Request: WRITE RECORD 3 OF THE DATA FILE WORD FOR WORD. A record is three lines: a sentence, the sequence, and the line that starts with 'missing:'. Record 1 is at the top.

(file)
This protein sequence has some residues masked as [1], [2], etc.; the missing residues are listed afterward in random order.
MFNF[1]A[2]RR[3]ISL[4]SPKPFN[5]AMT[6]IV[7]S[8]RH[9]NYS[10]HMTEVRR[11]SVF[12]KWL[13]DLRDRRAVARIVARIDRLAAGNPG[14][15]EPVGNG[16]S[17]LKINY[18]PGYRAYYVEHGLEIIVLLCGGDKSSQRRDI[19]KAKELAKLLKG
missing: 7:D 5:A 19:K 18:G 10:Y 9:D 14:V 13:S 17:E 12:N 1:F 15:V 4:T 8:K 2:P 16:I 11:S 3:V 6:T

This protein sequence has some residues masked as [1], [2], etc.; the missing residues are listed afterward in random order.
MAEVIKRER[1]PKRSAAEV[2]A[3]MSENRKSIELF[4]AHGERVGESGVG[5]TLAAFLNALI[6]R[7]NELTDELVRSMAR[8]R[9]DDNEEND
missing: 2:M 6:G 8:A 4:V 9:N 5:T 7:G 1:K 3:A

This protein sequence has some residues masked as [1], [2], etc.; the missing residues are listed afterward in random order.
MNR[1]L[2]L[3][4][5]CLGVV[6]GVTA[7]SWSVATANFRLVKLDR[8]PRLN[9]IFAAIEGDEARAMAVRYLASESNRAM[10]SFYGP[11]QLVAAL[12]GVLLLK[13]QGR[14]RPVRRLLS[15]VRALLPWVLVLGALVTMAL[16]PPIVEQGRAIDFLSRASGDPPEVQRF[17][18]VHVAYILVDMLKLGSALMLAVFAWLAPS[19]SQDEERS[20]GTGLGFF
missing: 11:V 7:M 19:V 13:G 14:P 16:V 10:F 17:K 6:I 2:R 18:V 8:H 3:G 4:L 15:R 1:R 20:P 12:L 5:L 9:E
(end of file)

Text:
This protein sequence has some residues masked as [1], [2], etc.; the missing residues are listed afterward in random order.
MNR[1]L[2]L[3][4][5]CLGVV[6]GVTA[7]SWSVATANFRLVKLDR[8]PRLN[9]IFAAIEGDEARAMAVRYLASESNRAM[10]SFYGP[11]QLVAAL[12]GVLLLK[13]QGR[14]RPVRRLLS[15]VRALLPWVLVLGALVTMAL[16]PPIVEQGRAIDFLSRASGDPPEVQRF[17][18]VHVAYILVDMLKLGSALMLAVFAWLAPS[19]SQDEERS[20]GTGLGFF
missing: 11:V 7:M 19:V 13:G 14:P 16:V 10:F 17:K 6:I 2:R 18:V 8:H 3:G 4:L 15:R 1:R 20:P 12:L 5:L 9:E